By Ralph Nader
Back in the mid-nineteen-fifties, the prolific, progressive political economist, Harvard’s John Kenneth Galbraith, developed his “theory of countervailing powers.” He asserted as big business got bigger, its overreach would be constrained by strong labor unions, regulators, and antitrust enforcement. Inside the realm of large companies, big retail chains could check the power of large manufacturers.
Around the same time, the savvy corporate lawyer/author, Adolf Berle developed his concept of “pension fund capitalism.” That is, fast-expanding worker pension funds would own large amounts of the shares of large corporations as investments and thereby have commensurate influence over them and over Congress.
As the years passed, these two scholars came to realize that the stamina, resilience, and single-minded cohesiveness for maximizing sales, profits, and executive pay by corporate bosses overwhelmed the countervailing forces, including corporate shareholder-owners, not so singularly motivated.
The remarkable, many-faceted display of resurgent controlling power is able to game, co-opt, corrupt, weaken, replace, or escape forces designed to make CEOs behave and make corporations accountable to shareholders and other stakeholders.
1. The top choice for taming excessive corporate power is governments at the national, state, and local level because the government is the only real source of law and power with the potential to restrain corporate crime, fraud, and various abuses. The corporate power formula is: finance lawmakers’ campaigns, shape the selection of executive branch nominees, surround them with sweet-talking lobbyists holding carrots in front and sticks behind their back to get top government appointments in the executive and judicial branches to be from the corporate ranks or ideologies, and dangle lucrative post-government service positions in industry and commerce for compliant former government officials.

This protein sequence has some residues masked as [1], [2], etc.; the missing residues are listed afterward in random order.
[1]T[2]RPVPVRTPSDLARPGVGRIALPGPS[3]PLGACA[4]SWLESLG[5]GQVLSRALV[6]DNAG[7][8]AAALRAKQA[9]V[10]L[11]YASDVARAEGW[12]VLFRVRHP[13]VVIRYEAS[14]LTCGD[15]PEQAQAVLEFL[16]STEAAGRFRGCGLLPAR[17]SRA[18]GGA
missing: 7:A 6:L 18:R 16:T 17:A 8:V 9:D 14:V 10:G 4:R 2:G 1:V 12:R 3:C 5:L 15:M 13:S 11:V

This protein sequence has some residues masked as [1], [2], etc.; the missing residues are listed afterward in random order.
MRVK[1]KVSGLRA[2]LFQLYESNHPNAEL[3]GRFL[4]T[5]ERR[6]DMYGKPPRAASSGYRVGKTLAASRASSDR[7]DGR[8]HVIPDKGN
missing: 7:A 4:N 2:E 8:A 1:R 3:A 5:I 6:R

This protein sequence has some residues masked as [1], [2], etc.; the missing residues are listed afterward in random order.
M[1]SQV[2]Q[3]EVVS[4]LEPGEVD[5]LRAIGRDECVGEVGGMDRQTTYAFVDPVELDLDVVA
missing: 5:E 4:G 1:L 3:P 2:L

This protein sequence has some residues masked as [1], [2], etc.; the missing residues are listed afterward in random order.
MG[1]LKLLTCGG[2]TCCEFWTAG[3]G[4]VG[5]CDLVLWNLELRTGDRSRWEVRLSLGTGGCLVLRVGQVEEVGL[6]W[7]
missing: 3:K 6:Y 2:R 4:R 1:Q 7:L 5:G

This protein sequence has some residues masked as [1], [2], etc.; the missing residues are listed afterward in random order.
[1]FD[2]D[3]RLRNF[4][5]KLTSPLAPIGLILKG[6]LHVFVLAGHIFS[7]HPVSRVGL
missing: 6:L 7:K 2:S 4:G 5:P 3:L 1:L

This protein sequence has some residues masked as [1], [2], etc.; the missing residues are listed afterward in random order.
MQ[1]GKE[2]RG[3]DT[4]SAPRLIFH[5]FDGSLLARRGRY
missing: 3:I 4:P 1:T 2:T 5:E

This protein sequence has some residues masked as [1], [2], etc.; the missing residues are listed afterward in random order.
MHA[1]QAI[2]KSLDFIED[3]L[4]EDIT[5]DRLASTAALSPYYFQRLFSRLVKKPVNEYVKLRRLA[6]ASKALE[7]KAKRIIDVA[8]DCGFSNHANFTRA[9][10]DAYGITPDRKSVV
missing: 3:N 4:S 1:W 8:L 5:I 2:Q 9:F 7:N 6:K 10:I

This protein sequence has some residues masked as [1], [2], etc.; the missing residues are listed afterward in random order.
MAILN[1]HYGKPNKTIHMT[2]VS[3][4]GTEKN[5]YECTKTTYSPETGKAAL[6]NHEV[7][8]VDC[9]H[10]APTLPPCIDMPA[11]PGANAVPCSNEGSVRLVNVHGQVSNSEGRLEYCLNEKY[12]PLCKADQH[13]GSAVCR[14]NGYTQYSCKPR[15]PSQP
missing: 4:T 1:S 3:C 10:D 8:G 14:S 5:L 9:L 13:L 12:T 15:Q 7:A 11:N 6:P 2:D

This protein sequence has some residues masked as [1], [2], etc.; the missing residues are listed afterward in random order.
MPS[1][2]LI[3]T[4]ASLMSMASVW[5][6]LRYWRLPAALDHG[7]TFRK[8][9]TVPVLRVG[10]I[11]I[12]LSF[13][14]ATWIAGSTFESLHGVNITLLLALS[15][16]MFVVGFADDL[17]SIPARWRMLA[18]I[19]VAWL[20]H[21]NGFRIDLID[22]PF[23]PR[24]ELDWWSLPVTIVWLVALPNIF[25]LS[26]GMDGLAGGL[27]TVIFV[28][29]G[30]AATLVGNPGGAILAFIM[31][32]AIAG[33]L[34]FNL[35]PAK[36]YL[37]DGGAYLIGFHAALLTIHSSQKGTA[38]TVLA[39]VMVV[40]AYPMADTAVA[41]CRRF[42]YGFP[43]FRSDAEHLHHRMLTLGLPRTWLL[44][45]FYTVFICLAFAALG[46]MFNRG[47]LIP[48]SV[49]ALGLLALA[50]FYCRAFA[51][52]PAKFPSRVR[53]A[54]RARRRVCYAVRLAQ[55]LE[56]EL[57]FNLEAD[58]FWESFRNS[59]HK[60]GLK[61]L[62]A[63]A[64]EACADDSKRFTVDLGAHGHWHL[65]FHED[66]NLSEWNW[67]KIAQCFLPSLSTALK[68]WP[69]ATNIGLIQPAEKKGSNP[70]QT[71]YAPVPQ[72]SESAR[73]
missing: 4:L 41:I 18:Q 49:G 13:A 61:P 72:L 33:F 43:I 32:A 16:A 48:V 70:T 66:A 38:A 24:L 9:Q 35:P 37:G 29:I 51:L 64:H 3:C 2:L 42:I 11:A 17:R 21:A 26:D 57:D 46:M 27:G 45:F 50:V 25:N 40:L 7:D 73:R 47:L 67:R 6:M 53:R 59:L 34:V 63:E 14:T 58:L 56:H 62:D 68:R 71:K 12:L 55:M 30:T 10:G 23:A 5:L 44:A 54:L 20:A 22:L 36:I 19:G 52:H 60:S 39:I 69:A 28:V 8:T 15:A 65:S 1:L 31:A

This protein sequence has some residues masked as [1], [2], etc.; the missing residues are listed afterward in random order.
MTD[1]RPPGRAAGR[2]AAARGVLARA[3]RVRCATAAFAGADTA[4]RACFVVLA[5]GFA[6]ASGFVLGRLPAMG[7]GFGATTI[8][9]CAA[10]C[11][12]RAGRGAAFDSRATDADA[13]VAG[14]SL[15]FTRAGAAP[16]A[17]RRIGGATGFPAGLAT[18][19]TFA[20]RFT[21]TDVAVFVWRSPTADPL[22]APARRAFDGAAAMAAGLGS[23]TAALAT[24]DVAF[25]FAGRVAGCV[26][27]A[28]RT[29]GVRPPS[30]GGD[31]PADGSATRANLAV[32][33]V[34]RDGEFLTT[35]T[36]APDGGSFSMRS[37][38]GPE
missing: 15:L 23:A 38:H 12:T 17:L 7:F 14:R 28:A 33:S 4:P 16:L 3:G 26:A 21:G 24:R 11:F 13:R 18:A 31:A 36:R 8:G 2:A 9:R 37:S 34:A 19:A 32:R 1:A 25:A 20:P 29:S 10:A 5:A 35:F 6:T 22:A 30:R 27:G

When global capitalism becomes prominent, corporations get trade agreements through Congress that are really not “free trade,” but corporate-managed trade to the detriment of democracy and domestic labor, consumer, and environmental interests. (See, Global Trade Watch: https://www.citizen.org/topic/globalization-trade/).
As with all their campaigns, big business vastly outnumbers their opponents with enormous monies and legions of full-time staff.
2. Slashing labor union power from its peak in the nineteen sixties was fairly easy. Neutralize the National Labor Relations Board, block labor empowerment legislation, pass right-to-work (right to shirk) laws in 21 states for a pull-down effect on the remaining states; use automation and leaving the country as cudgels; publicize union corruption, co-opt leaders of unions when possible, control many worker pension plans, and make sure the suffocating Taft-Hartley Act of 1947 remains untouched and undiscussed. Disable OSHA, the job safety agency, and keep the Secretary of Labor a second-class status.
3. Civic and worker access to the courts? No problem. Get corporatist judges installed right up to the U.S. Supreme Court. Unleash the corporate law firms to tie up the people in one-sided fine print contracts that block consumer remedies and take away consumer rights while weakening tort law through state legislative regulation of judges and juries.